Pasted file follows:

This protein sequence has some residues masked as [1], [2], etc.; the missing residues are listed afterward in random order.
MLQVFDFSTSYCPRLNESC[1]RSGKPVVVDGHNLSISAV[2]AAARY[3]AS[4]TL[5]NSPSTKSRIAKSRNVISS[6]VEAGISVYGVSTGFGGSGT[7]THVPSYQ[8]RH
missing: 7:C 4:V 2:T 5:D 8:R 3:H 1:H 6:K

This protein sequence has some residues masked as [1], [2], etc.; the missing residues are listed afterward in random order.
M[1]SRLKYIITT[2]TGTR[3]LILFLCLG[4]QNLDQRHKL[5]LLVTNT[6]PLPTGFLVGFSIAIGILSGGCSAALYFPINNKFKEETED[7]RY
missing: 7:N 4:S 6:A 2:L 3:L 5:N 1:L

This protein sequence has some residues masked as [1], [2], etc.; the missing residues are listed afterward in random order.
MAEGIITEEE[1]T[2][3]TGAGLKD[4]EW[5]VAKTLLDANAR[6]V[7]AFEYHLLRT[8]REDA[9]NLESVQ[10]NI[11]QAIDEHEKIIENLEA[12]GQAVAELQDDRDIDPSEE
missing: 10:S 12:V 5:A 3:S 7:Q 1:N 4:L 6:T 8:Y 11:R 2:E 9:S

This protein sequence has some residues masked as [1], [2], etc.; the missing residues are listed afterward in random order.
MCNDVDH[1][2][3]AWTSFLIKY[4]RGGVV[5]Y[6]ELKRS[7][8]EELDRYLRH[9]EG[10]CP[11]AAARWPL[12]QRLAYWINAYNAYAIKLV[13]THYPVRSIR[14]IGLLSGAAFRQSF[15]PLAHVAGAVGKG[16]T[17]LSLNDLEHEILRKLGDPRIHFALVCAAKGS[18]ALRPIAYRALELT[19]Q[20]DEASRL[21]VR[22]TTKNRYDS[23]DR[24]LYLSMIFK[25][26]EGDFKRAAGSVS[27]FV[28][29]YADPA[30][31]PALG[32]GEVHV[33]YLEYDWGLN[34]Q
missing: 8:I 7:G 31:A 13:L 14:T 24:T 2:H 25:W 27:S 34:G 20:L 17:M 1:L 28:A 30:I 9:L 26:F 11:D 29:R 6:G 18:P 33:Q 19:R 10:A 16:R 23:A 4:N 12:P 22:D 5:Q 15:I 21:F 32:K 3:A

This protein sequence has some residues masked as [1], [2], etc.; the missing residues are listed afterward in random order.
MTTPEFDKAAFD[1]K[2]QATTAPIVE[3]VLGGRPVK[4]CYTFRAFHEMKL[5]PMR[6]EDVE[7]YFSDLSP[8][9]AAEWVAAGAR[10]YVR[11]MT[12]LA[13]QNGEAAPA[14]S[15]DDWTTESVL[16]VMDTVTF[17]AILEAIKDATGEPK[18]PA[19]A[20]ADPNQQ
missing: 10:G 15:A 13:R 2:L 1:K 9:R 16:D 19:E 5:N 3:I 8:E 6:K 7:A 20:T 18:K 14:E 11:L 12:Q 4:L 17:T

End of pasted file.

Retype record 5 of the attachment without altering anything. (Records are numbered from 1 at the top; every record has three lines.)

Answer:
This protein sequence has some residues masked as [1], [2], etc.; the missing residues are listed afterward in random order.
MTTPEFDKAAFD[1]K[2]QATTAPIVE[3]VLGGRPVK[4]CYTFRAFHEMKL[5]PMR[6]EDVE[7]YFSDLSP[8][9]AAEWVAAGAR[10]YVR[11]MT[12]LA[13]QNGEAAPA[14]S[15]DDWTTESVL[16]VMDTVTF[17]AILEAIKDATGEPK[18]PA[19]A[20]ADPNQQ
missing: 10:G 15:A 13:R 2:L 1:K 9:R 16:D 19:E 5:N 3:I 8:E 6:K 7:A 20:T 18:K 14:E 11:L 12:Q 4:L 17:T